Identity, Risk Assessments/Management, Zero trust, Security Strategy, Plan, Budget

Visa takes a more aggressive stand on cybersecurity

Visa credit cards are arranged on a desk Feb. 25, 2008, in San Francisco. (Photo Illustration by Justin Sullivan/Getty Images)

Earlier this week, Visa set a more ambitious stance on cybersecurity, blogging about the company’s commitment to IT security in the face of heightened digital security concerns.

The premier credit card brand pointed out that internet fraud surged by 69% in 2020 alone, according to the FBI Internet Crime Report. Yet despite this rise in cybercrime, Visa reported record-lows in cyber fraud, as the company has invested more than $9 billion over the past five years in security innovation and analytics.

On April 19, Visa’s Chief Risk Officer Paul Fabara commented on payments industry security, pointing out that “the common denominator across almost all post-pandemic behavioral shifts is the growing importance of digital payments.” This relates to payments from $0.40 downloads to multimillion-dollar corporate exchanges, according to Fabara.

“To say the task of securing the global movement of money is complex would be an understatement, particularly now,” Fabara said in his blog post. “Unfortunately, criminal enterprises saw the pandemic as a golden opportunity to exploit human and technical vulnerabilities.”

Fabara cited that more than three-quarters (78%) of people who received an unsolicited link clicked on it, while more than half (51%) of folks said that they used the same password for most of their online activities. And, more than 4 out of 5 (81%) global enterprises experienced increased cyber threats (during the pandemic) or experienced downtime during a cyber incident (79%), according to the FBI report.

“A lot of attention is paid to the innovations on the bleeding-edge of finance and payments — tap to pay, crypto, buy-now-pay-later, for example,” said Fabara’s blog. “What garners less attention are the products, platforms and services that ensure any new form of money movement is safe, secure and private.”

Visa has more than 1,000 cybersecurity experts focused on offensive and defensive protection.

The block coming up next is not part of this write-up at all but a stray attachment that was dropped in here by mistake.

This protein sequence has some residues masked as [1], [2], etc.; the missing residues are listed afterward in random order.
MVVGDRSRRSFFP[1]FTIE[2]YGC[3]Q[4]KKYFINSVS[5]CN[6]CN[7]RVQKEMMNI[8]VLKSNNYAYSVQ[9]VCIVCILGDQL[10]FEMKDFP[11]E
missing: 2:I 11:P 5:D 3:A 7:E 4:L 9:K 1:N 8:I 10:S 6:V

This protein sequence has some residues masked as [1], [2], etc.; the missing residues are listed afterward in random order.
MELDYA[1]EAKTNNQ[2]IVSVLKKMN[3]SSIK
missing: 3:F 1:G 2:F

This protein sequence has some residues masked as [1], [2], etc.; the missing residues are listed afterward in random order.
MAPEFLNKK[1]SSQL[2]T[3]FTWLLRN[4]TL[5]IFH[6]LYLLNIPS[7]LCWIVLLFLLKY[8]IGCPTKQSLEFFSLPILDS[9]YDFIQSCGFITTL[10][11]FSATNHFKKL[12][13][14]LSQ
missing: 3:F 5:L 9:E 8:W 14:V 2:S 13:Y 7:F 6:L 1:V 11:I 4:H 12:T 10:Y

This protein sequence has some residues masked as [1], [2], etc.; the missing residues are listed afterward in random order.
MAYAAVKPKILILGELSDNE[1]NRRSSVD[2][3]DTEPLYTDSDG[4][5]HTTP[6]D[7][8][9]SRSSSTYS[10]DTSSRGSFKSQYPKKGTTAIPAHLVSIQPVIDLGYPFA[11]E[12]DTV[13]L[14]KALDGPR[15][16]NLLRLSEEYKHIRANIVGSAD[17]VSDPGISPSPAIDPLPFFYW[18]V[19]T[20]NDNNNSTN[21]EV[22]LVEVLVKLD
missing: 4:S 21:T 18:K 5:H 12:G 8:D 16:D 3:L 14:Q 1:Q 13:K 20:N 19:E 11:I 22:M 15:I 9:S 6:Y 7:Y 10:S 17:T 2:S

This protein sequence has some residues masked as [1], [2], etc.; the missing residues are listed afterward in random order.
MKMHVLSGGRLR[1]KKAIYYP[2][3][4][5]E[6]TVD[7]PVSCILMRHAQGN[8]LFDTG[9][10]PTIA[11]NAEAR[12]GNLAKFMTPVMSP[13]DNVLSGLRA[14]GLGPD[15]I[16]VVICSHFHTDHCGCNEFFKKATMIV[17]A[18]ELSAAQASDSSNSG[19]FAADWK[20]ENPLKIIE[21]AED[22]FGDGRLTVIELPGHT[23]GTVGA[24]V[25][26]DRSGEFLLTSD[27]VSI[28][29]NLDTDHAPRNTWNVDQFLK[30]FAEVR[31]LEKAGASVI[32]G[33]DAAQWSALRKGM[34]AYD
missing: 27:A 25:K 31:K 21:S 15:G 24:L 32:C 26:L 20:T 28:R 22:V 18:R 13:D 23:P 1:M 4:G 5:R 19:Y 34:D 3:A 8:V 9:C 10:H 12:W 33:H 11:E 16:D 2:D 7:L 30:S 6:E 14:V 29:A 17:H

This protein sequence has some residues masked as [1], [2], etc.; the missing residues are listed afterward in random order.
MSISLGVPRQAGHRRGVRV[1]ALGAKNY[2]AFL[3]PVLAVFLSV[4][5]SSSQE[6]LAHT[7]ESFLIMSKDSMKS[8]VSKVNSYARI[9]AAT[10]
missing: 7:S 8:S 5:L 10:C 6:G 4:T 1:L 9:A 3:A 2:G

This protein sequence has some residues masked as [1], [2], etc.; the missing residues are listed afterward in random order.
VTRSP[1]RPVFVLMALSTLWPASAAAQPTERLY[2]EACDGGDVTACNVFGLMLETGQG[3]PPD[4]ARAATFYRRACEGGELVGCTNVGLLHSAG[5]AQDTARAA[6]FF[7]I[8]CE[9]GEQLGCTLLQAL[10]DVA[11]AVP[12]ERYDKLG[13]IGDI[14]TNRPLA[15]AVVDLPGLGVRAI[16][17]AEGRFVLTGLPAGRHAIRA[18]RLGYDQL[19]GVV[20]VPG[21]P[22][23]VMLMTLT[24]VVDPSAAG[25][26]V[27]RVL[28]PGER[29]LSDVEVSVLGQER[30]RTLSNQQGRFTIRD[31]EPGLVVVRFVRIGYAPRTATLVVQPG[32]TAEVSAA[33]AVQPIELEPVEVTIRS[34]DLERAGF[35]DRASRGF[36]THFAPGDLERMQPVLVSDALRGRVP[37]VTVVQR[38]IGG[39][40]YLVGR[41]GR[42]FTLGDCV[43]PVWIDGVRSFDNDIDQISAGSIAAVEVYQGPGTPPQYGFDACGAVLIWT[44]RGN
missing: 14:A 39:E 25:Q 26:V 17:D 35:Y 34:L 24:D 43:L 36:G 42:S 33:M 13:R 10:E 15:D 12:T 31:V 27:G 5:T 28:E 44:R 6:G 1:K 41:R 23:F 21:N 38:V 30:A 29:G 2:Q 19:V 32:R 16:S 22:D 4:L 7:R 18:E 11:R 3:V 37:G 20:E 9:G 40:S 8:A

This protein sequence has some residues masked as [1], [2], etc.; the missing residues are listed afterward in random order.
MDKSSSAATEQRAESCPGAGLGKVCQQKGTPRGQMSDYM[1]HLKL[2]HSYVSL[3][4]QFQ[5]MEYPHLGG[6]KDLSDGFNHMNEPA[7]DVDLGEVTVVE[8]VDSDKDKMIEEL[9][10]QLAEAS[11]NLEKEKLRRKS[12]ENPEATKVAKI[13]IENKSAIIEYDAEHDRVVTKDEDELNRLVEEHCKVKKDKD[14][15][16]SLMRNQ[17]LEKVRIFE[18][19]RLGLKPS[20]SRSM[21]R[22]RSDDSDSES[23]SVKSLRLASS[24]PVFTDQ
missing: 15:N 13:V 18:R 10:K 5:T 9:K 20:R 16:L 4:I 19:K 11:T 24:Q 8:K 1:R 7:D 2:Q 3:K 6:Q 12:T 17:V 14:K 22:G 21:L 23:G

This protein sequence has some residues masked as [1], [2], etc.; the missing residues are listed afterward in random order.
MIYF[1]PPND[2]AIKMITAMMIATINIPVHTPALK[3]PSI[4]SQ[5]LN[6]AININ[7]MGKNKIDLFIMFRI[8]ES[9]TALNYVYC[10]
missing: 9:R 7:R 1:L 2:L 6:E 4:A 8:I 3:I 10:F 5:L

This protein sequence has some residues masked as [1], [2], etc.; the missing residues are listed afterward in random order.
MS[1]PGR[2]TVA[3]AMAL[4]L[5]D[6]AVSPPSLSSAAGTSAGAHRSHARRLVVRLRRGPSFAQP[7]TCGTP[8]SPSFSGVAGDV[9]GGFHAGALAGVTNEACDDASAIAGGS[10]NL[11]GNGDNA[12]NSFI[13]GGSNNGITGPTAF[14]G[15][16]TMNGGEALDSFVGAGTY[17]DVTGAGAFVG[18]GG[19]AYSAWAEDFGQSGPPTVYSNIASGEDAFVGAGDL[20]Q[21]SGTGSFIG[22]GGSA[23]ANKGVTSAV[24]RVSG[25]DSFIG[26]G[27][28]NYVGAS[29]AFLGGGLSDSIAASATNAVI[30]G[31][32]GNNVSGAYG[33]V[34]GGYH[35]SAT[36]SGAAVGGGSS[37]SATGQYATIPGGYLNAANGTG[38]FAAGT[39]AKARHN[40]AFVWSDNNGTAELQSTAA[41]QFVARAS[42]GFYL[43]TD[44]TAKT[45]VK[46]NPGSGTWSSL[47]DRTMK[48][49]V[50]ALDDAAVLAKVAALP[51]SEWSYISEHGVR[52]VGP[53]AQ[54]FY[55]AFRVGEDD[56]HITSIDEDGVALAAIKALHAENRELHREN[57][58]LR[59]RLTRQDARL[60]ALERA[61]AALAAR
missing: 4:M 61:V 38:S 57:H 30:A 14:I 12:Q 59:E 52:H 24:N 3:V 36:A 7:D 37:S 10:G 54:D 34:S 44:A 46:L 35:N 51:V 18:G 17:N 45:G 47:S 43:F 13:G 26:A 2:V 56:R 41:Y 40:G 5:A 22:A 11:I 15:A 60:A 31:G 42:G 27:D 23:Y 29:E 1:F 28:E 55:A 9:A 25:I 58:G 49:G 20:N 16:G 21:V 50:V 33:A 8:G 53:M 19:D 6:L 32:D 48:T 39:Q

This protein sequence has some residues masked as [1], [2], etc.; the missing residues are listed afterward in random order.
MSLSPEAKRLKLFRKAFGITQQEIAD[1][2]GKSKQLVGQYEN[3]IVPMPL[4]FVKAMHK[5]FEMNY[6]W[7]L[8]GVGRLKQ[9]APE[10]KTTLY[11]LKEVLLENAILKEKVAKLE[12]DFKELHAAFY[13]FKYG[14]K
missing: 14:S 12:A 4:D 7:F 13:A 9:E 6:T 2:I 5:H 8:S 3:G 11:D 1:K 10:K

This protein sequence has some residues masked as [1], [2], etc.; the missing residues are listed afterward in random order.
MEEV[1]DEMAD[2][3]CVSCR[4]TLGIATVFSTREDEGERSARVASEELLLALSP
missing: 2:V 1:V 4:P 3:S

Rob Rendell, vice president of payment solutions at Feedzai, noted that while, “It’s absolutely true that digital payments are on the rise, fraud is the real mover.”

Feedzai’s research shows that while online transactions are up 65%, fraud attacks are up 233%.

“How does an FI stand a chance against fraud at scale? They have to solve two core problems: Are you who you say you are, and are you allowed to make the transaction that you want to make?” Rendell said.

“It’s a combination of identity and the financial transaction,” Rendell said. “It’s challenging because you have to layer those two data sets in real-time across your organization. So, today’s fraud needs a whole new approach — one where data is connected via a common sandbox, orchestration will be critical across multiple silos. This shift will be the greatest challenge risk teams face.”

COVID-19 upended a lot of assumptions about how, where and when we work, shop and play.

According to Digital Commerce 360, since the emergence of the pandemic in late 2019, ecommerce volume has grown by more than 50.5%, while peer-to-peer payments have more than doubled and subscriptions to digital streaming services hit the 1 billion milestone.

“FIs are bracing for [this] new approach to infrastructure and execution with existing teams,” Rendell said. “We’ve dubbed it ‘The RiskOps Age.'”

Visa has engaged in ethical hacking attempts with its in-house engineers, looking at fraud attempts, IP addresses and GPS data to catch criminals. Vulnerability testing alone has saved clients $31 million in prevented fraud in FY21, according to the card company. Other work, like fielding in-bound client incidents, is less dramatic, but no less important. In one instance, Visa helped to prevent roughly $2.2 billion in attempted client fraud using the Visa Account Intelligence tool.

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